I’m trying to soak in the now-ness of everything, too. My word of the week has been “savor.”

    Sometimes it’s the destination, but most of the time, it’s the ride that matters most.


  2. Janice says:

    Church St. could use a Lucy! I can see you right there next to the wacky hot dog lady :-)

    BTW, I think the difference between staying still and being stuck is choice. Thanks for reminding me to choose to be still sometimes. As you know, I have a tendency toward perpetual (everlasting) motion….


  3. GailNHB says:

    I am stuck on these two questions: “Where did we get so pounded with this notion of forward movement? What’s the difference between staying still and being stuck?”

    In my most panicky times, I ask myself so many unhelpful questions, like “aren’t I supposed to be worried about college for the kids and our financial future and all that jazz? Aren’t I supposed to be worried about not staying stuck here forever, wherever ‘here’ is? Aren’t I supposed to be scared all the time of absolutely everything?”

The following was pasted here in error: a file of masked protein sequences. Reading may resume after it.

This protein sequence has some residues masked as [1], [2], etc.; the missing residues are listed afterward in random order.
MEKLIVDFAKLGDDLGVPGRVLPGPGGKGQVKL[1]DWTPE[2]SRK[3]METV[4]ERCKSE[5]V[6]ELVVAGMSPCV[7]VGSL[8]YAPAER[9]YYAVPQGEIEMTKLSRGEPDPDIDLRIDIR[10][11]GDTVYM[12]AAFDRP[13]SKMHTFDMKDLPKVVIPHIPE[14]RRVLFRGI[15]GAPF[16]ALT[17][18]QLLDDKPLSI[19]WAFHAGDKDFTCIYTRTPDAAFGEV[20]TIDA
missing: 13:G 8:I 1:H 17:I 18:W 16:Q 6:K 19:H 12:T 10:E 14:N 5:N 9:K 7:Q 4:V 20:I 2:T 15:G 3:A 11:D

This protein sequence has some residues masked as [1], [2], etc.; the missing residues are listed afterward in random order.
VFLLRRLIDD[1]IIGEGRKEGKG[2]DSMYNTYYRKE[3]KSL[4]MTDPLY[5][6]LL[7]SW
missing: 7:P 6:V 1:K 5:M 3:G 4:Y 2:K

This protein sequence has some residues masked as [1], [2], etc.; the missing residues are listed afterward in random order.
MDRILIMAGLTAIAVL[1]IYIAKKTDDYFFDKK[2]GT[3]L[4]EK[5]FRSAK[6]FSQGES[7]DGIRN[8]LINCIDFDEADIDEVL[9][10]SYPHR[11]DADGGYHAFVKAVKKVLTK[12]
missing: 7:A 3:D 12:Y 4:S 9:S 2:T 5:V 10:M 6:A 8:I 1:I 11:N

Apparently not.

    Thank you, dear and wise woman, for giving me yet another great reason to stop all the fretting and look at where I am and listen to the music of my life and be grateful for this very moment: Wednesday at noon still in my pajamas. This is my life, my only life, my most excellent life, the life that is meant for me to live fully. Coffee mug in hand.